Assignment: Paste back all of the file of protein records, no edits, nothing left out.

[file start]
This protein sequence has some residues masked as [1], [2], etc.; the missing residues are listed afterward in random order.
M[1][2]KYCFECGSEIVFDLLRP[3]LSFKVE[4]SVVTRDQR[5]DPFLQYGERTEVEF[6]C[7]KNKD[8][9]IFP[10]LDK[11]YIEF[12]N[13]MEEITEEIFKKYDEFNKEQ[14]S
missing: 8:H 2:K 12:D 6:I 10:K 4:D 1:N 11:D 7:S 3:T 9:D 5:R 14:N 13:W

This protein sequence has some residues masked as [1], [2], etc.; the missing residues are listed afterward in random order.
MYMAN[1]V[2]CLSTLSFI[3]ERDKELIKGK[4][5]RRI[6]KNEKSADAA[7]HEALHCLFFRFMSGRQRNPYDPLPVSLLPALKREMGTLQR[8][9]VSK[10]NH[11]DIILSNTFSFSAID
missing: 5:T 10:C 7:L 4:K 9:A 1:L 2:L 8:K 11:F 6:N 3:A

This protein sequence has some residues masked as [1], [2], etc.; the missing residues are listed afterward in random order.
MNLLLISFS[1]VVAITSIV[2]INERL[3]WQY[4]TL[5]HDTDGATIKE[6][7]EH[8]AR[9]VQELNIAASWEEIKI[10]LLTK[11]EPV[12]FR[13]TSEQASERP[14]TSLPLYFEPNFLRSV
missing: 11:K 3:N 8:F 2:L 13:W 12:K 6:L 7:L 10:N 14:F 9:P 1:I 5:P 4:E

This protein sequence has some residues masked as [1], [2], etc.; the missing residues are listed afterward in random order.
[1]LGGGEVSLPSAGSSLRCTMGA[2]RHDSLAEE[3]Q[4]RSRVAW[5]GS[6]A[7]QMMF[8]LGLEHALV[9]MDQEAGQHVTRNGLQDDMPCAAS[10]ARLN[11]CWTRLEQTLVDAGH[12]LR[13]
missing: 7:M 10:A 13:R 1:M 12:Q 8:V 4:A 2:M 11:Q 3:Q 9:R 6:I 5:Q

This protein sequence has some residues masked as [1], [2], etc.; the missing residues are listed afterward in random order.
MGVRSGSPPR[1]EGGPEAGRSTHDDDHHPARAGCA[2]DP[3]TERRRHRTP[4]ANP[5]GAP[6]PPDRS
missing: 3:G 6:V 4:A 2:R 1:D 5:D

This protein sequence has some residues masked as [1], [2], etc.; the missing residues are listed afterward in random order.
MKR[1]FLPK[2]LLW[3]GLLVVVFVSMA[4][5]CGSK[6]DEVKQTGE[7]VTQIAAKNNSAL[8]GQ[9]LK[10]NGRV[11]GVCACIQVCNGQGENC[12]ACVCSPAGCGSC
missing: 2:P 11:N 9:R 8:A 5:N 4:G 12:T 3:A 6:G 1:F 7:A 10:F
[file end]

This protein sequence has some residues masked as [1], [2], etc.; the missing residues are listed afterward in random order.
M[1][2]KYCFECGSEIVFDLLRP[3]LSFKVE[4]SVVTRDQR[5]DPFLQYGERTEVEF[6]C[7]KNKD[8][9]IFP[10]LDK[11]YIEF[12]N[13]MEEITEEIFKKYDEFNKEQ[14]S
missing: 8:H 2:K 12:D 6:I 10:K 4:D 1:N 11:D 7:S 3:T 9:D 5:R 14:N 13:W

This protein sequence has some residues masked as [1], [2], etc.; the missing residues are listed afterward in random order.
MYMAN[1]V[2]CLSTLSFI[3]ERDKELIKGK[4][5]RRI[6]KNEKSADAA[7]HEALHCLFFRFMSGRQRNPYDPLPVSLLPALKREMGTLQR[8][9]VSK[10]NH[11]DIILSNTFSFSAID
missing: 5:T 10:C 7:L 4:K 9:A 1:L 2:L 8:K 11:F 6:N 3:A

This protein sequence has some residues masked as [1], [2], etc.; the missing residues are listed afterward in random order.
MNLLLISFS[1]VVAITSIV[2]INERL[3]WQY[4]TL[5]HDTDGATIKE[6][7]EH[8]AR[9]VQELNIAASWEEIKI[10]LLTK[11]EPV[12]FR[13]TSEQASERP[14]TSLPLYFEPNFLRSV
missing: 11:K 3:N 8:F 2:L 13:W 12:K 6:L 7:L 10:N 14:F 9:P 1:I 5:P 4:E

This protein sequence has some residues masked as [1], [2], etc.; the missing residues are listed afterward in random order.
[1]LGGGEVSLPSAGSSLRCTMGA[2]RHDSLAEE[3]Q[4]RSRVAW[5]GS[6]A[7]QMMF[8]LGLEHALV[9]MDQEAGQHVTRNGLQDDMPCAAS[10]ARLN[11]CWTRLEQTLVDAGH[12]LR[13]
missing: 7:M 10:A 13:R 1:M 12:Q 8:V 4:A 2:M 11:Q 3:Q 9:R 6:I 5:Q

This protein sequence has some residues masked as [1], [2], etc.; the missing residues are listed afterward in random order.
MGVRSGSPPR[1]EGGPEAGRSTHDDDHHPARAGCA[2]DP[3]TERRRHRTP[4]ANP[5]GAP[6]PPDRS
missing: 3:G 6:V 4:A 2:R 1:D 5:D

This protein sequence has some residues masked as [1], [2], etc.; the missing residues are listed afterward in random order.
MKR[1]FLPK[2]LLW[3]GLLVVVFVSMA[4][5]CGSK[6]DEVKQTGE[7]VTQIAAKNNSAL[8]GQ[9]LK[10]NGRV[11]GVCACIQVCNGQGENC[12]ACVCSPAGCGSC
missing: 2:P 11:N 9:R 8:A 5:N 4:G 12:T 3:A 6:G 1:F 7:A 10:F